Studies in the History of Political Philosophy Before and After Rousseau, Zväzok 1

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The University Press, 1925
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Strana 134 - The state of Nature has a law of Nature to govern it, which obliges every one, and reason, which is that law, teaches all mankind who will but consult it, that being all equal and independent, no one ought to harm another in his life, health, liberty or possessions...
Strana 364 - I am surpriz'd to find that instead of the usual copulations of propositions, is and is not, I meet with no proposition that is not connected with an ought or an ought not.
Strana 39 - To this war of every man against every man this also is consequent, that nothing can be unjust. The notions of right and wrong, justice and injustice, have there no place.
Strana 350 - Those perceptions which enter with most / force and violence, we may name impressions • and, under / this name, I comprehend all our sensations, passions, and emotions, as they make their first appearance in the soul.
Strana 144 - ... all power given with trust for the attaining an end being limited by that end, whenever that end is manifestly neglected or opposed, the trust must necessarily be forfeited, and the power devolve into the hands of those that gave it, who may place it anew where they shall think best for their safety and security.
Strana 13 - In midst of health imagine a disease, Take pains contingent mischiefs to foresee, Make heirs for monarchs, and for God decree? What shall we think?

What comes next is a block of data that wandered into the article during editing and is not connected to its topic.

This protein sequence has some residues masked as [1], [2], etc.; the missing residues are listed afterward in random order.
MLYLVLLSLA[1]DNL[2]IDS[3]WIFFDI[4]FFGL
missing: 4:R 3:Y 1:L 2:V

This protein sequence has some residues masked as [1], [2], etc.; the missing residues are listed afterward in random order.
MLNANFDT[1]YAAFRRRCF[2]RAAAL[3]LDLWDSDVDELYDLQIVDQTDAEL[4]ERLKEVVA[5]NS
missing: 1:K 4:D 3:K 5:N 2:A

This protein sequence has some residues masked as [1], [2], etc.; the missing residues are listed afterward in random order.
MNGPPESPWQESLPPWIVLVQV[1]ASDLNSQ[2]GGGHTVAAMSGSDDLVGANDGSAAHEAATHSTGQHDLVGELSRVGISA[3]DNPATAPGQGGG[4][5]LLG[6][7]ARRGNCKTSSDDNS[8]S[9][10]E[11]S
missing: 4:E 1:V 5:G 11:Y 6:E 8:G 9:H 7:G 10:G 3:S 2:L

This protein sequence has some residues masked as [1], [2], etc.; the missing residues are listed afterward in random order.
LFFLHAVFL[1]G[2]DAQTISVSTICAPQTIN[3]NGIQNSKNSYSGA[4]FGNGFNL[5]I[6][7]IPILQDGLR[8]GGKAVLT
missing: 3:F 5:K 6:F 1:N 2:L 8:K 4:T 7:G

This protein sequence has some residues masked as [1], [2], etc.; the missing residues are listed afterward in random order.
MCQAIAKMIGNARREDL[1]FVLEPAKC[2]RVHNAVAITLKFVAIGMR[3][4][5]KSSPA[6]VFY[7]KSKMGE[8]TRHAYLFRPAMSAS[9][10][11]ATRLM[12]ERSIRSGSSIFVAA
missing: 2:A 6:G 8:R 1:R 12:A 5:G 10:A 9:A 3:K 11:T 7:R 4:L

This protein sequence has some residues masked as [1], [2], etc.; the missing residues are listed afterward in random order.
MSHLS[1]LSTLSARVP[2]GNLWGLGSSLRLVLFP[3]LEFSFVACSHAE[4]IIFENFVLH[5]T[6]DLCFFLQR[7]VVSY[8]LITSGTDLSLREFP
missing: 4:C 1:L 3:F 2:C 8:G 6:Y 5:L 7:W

Strana 59 - But though there had never been any time, wherein particular men were in a condition of war one against another; yet in all times, kings, and persons of sovereign authority, because of their independency, are in continual jealousies, and in the state and posture of gladiators...
Strana 175 - As much land as a man tills, plants, improves, cultivates, and can use the product of, so much is his property.
Strana 184 - ... the proprietor of the land, is a subject. By the same act, therefore, whereby any one unites his person, which was before free, to any commonwealth, by the same he unites his possessions, which were before free, to it also; and they become, both of them, person and possession, subject to the government and dominion of that commonwealth as long as it hath a being.
Strana 144 - ... there can be but one supreme power, which is the legislative, to which all the rest are and must be subordinate, yet the legislative being only a fiduciary power to act for certain ends, there remains still in the people a supreme power to remove or alter the legislative, when they find the legislative act contrary to the trust reposed in them.

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